In discussing Cuba with Cubans, I’ve often heard that “it’s complicated” and “you’re not Cuban, so you can’t understand.” That may easily be. I’m not Cuban nor did my immediate ancestors leave their native land to come here, although some of them did it under similar circumstances from countries like England and Wales (and perhaps France and Holland; we’re not really sure). But since that was over two hundred years ago, my family has pretty much gotten over it. The thing that is problematic is that some Cubans (not all) make it sound as if they are the only people who have fled their native land under political or economic pressure or threat of persecution. That’s clearly not the case; just ask some folks in the Jewish population.
It’s risky to draw parallels, but if a Jewish candidate for office presented himself as the son of Holocaust survivors and a fine example of what the American Dream offers for people like him only to find out that his parents actually came to the United States from Germany in 1933 instead of a DP camp in 1946, his career would be finished, even if he claimed he didn’t know when they landed on Ellis Island. Whether or not Mr. Rubio honestly can claim “exile” status and it’s all a mindset, the plain fact is that he allowed both his campaign and himself to present misleading information, and it wasn’t until he was caught on it that he corrected it. There’s a name for that kind of mindset, too.
DIY 1965 Mustang — For those of you who have the skills and wherewithal, you can build your own classic 1965 with factory-authorized sheet metal.
Ford Motor Co. will soon sell brand-new 1965 Ford Mustangs for just $15,000 each. The only hitch: There’s some assembly required.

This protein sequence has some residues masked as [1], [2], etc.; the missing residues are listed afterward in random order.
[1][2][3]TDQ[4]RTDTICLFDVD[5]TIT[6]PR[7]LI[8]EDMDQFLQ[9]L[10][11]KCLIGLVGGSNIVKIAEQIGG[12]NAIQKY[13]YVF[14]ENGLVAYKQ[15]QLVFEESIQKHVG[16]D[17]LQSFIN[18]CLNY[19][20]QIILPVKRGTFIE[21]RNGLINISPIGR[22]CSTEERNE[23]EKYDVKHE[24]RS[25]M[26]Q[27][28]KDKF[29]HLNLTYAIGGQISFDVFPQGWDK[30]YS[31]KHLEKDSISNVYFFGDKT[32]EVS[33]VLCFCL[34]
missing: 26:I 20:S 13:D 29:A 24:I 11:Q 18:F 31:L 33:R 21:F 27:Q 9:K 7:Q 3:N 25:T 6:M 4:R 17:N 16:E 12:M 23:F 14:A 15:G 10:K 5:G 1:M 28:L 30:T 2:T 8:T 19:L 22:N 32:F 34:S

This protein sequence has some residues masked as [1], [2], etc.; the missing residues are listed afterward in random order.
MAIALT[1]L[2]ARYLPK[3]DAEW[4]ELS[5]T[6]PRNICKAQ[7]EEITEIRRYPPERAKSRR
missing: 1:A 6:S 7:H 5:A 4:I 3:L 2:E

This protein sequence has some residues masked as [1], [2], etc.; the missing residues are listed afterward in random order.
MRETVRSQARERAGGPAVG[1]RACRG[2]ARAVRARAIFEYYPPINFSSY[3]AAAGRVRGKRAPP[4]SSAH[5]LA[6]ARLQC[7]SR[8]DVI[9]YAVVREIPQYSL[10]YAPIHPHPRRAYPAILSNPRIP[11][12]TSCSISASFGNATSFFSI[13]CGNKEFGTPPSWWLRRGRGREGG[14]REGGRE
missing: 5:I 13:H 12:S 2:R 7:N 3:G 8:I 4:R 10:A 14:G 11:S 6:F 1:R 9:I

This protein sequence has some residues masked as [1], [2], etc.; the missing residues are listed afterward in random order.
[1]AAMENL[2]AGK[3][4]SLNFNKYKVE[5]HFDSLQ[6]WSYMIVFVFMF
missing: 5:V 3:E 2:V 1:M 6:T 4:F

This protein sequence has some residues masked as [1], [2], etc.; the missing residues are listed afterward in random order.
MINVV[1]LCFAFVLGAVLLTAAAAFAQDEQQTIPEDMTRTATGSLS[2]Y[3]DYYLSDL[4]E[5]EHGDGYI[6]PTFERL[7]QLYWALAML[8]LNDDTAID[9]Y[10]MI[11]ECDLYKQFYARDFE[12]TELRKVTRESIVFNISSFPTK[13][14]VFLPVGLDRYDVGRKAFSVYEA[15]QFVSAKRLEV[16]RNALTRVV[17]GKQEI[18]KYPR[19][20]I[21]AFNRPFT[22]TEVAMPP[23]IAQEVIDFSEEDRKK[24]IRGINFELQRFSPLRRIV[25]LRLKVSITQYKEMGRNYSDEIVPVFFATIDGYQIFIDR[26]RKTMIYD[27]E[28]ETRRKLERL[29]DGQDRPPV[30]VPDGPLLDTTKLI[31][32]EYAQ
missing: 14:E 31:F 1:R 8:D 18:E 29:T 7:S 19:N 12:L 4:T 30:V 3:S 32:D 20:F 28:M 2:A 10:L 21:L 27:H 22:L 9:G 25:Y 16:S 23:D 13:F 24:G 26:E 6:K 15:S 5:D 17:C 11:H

As part of its Ford Reproduction business, Ford revealed today it had approved a new stamping of the steel bodies for first-generation Mustang that buyers could then build into their own 1964 1/2 through 1966 Mustang, using whatever engine, axles, interior and other parts they can find on their own.
The first-generation Mustangs rank as America’s most-restored vehicle, and the cottage industry of reproduction parts has grown to where it’s possible to build a Mustang just as it would have appeared on the showroom floor in the mid-1960s, down to the pushbutton AM/FM radio.
Ford says the new body shell built by California-based Dynacorn has been improved only slightly with modern welding techniques and rustproofing, and comes out of the crate nearly ready for paint and assembly. The company already offers metal bodies for Mustangs from 1967 through 1970, and has been in talks with Ford to remake the original body of the Ford Bronco. There’s still life in those old horses yet.
You can also buy a very nicely restored 1965 Mustang for about the same amount of money. But hey, if you want to build it yourself, go for it.
[HT to Reader Jerry.]
Doonesbury — Fox hunting.